ASIO “feared they were encouraging him to conduct a terrorist attack, but we did not know for sure because he was using encrypted communications,” said Burgess.

Although he added that ASIO did crack the case, and he then insisted that this might lead some people in the community to consider this is reason to consider that the laws are working well at present, but he “believes it means the opposite”.

“Having lawfully targeted access to extremist communications would be more effective and efficient,” the ASIO boss suggested. “It would give us a real time view of their activities. I believe technology should not be above the rule of law.”

“Encryption, the companies implementing it and the individuals using it, should be responsible and accountable,” the top spy added.

Of course, what’s further being implied here is a situation whereby the enhanced abilities to communicate both privately and publicly, via the web and social media, regular people now have is problematic for authorities as they can’t control the narrative in general, not just during crises.

Red herrings

The ASIO boss addressed the private sector asking it to step up, given the heightened security concerns of the present moment, which the authorities appear to be escalating with their responses to the two Sydney stabbing events.

One of these responses, the Sydney terrorism raids, have resulted in the arrest of five “juveniles” who were subsequently charged with terrorism offences and remanded in custody. These Muslim boys are aged from 14 to 17 and none of them has committed or attempted to commit any violent act, yet they’re facing decades in gaol.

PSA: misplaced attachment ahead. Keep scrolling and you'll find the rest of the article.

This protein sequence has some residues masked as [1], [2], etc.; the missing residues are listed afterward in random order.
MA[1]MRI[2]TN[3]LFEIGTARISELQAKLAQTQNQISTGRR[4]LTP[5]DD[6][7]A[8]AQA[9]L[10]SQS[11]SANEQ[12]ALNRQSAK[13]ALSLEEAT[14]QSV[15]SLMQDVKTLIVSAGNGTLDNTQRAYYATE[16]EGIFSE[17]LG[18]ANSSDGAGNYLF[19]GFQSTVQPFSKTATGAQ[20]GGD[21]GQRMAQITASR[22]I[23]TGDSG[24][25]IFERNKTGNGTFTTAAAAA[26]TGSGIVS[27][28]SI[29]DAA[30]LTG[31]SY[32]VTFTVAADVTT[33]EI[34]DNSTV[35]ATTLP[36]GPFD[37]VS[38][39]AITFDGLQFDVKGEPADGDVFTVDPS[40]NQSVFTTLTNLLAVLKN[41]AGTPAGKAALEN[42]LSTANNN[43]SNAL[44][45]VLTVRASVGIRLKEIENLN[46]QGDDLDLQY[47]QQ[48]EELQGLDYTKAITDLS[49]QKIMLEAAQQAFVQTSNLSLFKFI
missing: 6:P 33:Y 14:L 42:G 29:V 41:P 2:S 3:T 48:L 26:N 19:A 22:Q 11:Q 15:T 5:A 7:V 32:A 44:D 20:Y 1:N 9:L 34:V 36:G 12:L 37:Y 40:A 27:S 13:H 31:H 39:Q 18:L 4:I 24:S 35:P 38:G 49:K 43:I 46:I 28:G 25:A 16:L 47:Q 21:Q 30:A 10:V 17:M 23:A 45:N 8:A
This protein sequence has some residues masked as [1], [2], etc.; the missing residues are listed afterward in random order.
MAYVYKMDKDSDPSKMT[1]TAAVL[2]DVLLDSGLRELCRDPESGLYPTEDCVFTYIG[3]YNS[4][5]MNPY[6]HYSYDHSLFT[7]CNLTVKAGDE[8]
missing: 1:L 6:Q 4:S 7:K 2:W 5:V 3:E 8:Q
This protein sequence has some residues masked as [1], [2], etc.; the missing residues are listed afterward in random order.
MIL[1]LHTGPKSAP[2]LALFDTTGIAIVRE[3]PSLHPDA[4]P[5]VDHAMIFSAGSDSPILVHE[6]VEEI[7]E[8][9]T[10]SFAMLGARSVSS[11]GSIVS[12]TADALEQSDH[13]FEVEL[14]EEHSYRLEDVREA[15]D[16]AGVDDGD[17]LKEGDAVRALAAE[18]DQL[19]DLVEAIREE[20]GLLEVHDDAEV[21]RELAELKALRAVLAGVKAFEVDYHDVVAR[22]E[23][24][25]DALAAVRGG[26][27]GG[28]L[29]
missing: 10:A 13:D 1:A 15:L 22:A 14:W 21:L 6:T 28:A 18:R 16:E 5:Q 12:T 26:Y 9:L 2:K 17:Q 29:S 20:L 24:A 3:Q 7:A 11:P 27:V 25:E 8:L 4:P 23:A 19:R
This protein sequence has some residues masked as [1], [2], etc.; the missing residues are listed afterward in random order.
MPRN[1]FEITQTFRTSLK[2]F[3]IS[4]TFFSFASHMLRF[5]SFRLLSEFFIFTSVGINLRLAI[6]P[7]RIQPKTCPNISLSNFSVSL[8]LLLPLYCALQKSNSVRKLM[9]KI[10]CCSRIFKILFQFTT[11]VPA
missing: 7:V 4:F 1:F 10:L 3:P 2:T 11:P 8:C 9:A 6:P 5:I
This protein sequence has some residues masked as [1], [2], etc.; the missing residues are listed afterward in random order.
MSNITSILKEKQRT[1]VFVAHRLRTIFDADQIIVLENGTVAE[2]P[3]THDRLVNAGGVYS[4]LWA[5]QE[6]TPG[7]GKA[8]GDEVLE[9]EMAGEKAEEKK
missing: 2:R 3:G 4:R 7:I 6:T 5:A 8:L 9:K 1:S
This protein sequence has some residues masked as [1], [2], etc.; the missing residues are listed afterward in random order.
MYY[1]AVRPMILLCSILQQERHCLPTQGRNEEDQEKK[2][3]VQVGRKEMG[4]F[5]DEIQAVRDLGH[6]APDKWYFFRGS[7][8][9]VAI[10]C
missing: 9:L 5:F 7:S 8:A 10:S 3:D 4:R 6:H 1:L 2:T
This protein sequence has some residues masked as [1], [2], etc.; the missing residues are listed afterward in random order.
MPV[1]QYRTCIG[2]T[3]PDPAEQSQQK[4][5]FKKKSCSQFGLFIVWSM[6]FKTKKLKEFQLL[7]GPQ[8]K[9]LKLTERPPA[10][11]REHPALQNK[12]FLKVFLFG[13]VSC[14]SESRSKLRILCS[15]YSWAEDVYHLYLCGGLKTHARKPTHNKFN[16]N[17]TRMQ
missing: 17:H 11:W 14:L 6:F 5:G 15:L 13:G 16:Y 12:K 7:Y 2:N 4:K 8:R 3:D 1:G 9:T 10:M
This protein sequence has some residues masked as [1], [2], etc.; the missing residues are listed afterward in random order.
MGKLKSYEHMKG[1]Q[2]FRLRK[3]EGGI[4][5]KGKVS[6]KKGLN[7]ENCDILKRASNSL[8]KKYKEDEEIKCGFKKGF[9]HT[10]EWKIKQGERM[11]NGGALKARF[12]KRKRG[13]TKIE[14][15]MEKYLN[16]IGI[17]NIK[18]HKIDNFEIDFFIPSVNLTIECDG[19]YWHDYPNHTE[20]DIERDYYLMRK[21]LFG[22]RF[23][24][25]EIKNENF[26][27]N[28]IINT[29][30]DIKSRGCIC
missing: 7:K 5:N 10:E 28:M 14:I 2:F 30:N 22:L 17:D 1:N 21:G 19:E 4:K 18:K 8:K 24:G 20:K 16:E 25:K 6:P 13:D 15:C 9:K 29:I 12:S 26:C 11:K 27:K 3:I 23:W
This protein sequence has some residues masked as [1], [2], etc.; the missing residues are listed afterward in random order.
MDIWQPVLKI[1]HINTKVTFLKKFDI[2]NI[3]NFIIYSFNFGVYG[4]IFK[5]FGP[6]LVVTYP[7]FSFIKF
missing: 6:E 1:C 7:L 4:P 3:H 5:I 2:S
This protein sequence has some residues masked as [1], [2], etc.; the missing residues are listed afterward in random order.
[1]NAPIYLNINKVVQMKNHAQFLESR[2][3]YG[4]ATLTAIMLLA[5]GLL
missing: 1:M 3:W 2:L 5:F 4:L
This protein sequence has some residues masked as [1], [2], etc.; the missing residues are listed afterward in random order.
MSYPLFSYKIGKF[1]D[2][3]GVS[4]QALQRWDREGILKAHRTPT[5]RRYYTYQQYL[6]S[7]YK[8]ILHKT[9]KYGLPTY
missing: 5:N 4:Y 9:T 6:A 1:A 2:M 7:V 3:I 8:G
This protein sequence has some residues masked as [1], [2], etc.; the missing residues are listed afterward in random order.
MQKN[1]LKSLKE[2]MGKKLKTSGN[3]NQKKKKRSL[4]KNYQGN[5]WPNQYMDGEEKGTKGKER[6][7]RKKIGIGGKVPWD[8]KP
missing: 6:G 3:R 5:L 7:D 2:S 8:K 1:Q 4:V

“I’m calling on Big Tech to establish lawful access solutions that can be applied in very tightly controlled and targeted situations, not to create backdoors or systemic weaknesses that break the internet,” said Burgess, just as Turnbull, Brandis and later, Peter Dutton have all suggested before.

“If the threat, evidence, safeguards and oversight are strong enough to obtain a warrant, they should be strong enough for the companies to give effect to that warrant,” the top spy said, as he hinted at a 2018 encryption-busting warrant scheme enacted by then home affairs minister Dutton.

The now opposition leader inserted part 15 into the Telecommunications Act 1997 (Cth) to permit government access to messages hidden by encryption, via a three-tier warrant scheme, which starts with a request and ends with an order to build capability access or be fined up to a $10 million.

Burgess stressed, he was in no way suggesting that government undertake a law drafting bonanza, but rather he extended an invitation to Big Tech to comply with such warrants to allow authorities to break through encryption for the good of the community.